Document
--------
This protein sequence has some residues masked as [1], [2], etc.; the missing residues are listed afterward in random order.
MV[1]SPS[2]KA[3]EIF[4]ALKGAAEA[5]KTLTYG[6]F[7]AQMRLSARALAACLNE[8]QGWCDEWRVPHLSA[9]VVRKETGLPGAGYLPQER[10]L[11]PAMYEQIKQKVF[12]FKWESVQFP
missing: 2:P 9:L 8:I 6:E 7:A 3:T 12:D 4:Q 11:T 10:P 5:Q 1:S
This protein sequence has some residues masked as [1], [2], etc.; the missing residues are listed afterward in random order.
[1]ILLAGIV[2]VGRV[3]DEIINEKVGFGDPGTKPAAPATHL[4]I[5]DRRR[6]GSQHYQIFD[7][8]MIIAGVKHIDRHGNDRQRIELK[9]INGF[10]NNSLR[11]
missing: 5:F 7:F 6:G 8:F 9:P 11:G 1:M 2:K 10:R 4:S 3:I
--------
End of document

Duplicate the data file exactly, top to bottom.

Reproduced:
This protein sequence has some residues masked as [1], [2], etc.; the missing residues are listed afterward in random order.
MV[1]SPS[2]KA[3]EIF[4]ALKGAAEA[5]KTLTYG[6]F[7]AQMRLSARALAACLNE[8]QGWCDEWRVPHLSA[9]VVRKETGLPGAGYLPQER[10]L[11]PAMYEQIKQKVF[12]FKWESVQFP
missing: 2:P 9:L 8:I 6:E 7:A 3:T 12:D 4:Q 11:T 10:P 5:Q 1:S
This protein sequence has some residues masked as [1], [2], etc.; the missing residues are listed afterward in random order.
[1]ILLAGIV[2]VGRV[3]DEIINEKVGFGDPGTKPAAPATHL[4]I[5]DRRR[6]GSQHYQIFD[7][8]MIIAGVKHIDRHGNDRQRIELK[9]INGF[10]NNSLR[11]
missing: 5:F 7:F 6:G 8:F 9:P 11:G 1:M 2:K 10:R 4:S 3:I